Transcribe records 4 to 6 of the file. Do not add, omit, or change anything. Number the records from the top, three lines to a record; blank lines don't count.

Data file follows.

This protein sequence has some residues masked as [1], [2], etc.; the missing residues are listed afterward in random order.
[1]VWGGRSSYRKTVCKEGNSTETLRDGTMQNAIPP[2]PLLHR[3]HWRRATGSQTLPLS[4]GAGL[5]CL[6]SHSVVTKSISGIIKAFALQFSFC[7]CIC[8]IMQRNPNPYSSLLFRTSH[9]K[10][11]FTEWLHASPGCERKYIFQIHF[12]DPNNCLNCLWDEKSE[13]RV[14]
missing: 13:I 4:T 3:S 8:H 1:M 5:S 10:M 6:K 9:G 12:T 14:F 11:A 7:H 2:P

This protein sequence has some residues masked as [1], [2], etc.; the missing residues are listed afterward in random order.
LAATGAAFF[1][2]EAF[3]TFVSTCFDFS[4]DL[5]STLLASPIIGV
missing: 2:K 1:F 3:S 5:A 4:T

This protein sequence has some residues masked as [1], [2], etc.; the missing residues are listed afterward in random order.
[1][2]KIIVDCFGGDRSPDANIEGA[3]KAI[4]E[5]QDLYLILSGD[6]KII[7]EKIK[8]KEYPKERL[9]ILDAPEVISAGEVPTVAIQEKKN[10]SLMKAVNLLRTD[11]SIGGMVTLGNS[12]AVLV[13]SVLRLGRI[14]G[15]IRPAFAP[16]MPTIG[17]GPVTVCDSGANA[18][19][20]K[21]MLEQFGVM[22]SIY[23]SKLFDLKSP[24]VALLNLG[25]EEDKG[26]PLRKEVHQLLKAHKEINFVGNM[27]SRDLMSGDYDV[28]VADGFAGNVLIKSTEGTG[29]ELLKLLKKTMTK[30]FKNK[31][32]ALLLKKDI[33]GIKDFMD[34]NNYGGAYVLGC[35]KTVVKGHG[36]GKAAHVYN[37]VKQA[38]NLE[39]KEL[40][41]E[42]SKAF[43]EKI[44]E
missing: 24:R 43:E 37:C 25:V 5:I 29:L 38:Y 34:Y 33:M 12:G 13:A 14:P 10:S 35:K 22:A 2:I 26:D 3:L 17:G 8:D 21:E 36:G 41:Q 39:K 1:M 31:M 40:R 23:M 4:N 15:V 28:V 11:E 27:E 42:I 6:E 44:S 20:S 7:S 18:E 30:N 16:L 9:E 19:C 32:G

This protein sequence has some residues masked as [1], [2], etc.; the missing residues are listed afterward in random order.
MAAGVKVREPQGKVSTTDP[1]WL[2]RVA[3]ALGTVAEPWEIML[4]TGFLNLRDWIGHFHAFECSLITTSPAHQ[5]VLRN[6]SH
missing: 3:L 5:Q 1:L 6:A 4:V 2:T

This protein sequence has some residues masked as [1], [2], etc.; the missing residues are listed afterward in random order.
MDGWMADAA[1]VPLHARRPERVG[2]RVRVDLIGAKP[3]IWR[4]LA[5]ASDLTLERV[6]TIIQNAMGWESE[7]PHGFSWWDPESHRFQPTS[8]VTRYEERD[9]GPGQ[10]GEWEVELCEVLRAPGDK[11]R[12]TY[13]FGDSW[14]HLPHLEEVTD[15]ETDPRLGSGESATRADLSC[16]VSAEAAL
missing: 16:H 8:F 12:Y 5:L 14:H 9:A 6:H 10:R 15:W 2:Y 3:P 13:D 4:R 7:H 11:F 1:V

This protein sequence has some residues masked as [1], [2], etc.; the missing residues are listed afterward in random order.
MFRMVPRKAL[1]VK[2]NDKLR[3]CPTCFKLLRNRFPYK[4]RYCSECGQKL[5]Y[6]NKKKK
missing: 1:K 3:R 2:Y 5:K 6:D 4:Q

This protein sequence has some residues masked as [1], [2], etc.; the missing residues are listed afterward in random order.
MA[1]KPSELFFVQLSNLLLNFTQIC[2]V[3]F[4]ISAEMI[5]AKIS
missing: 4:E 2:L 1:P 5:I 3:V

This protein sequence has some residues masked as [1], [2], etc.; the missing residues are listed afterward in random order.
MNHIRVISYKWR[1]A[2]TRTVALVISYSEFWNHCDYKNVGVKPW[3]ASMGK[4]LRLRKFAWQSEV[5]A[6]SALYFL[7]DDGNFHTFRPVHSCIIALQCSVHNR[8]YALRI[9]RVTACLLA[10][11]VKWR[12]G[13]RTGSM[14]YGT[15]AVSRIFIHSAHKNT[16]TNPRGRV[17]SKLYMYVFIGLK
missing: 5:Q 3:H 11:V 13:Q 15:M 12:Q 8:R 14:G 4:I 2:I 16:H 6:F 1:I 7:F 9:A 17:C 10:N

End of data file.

This protein sequence has some residues masked as [1], [2], etc.; the missing residues are listed afterward in random order.
MAAGVKVREPQGKVSTTDP[1]WL[2]RVA[3]ALGTVAEPWEIML[4]TGFLNLRDWIGHFHAFECSLITTSPAHQ[5]VLRN[6]SH
missing: 3:L 5:Q 1:L 6:A 4:V 2:T

This protein sequence has some residues masked as [1], [2], etc.; the missing residues are listed afterward in random order.
MDGWMADAA[1]VPLHARRPERVG[2]RVRVDLIGAKP[3]IWR[4]LA[5]ASDLTLERV[6]TIIQNAMGWESE[7]PHGFSWWDPESHRFQPTS[8]VTRYEERD[9]GPGQ[10]GEWEVELCEVLRAPGDK[11]R[12]TY[13]FGDSW[14]HLPHLEEVTD[15]ETDPRLGSGESATRADLSC[16]VSAEAAL
missing: 16:H 8:F 12:Y 5:L 14:H 9:A 6:H 10:R 15:W 2:Y 3:P 13:D 4:R 7:H 11:F 1:V

This protein sequence has some residues masked as [1], [2], etc.; the missing residues are listed afterward in random order.
MFRMVPRKAL[1]VK[2]NDKLR[3]CPTCFKLLRNRFPYK[4]RYCSECGQKL[5]Y[6]NKKKK
missing: 1:K 3:R 2:Y 5:K 6:D 4:Q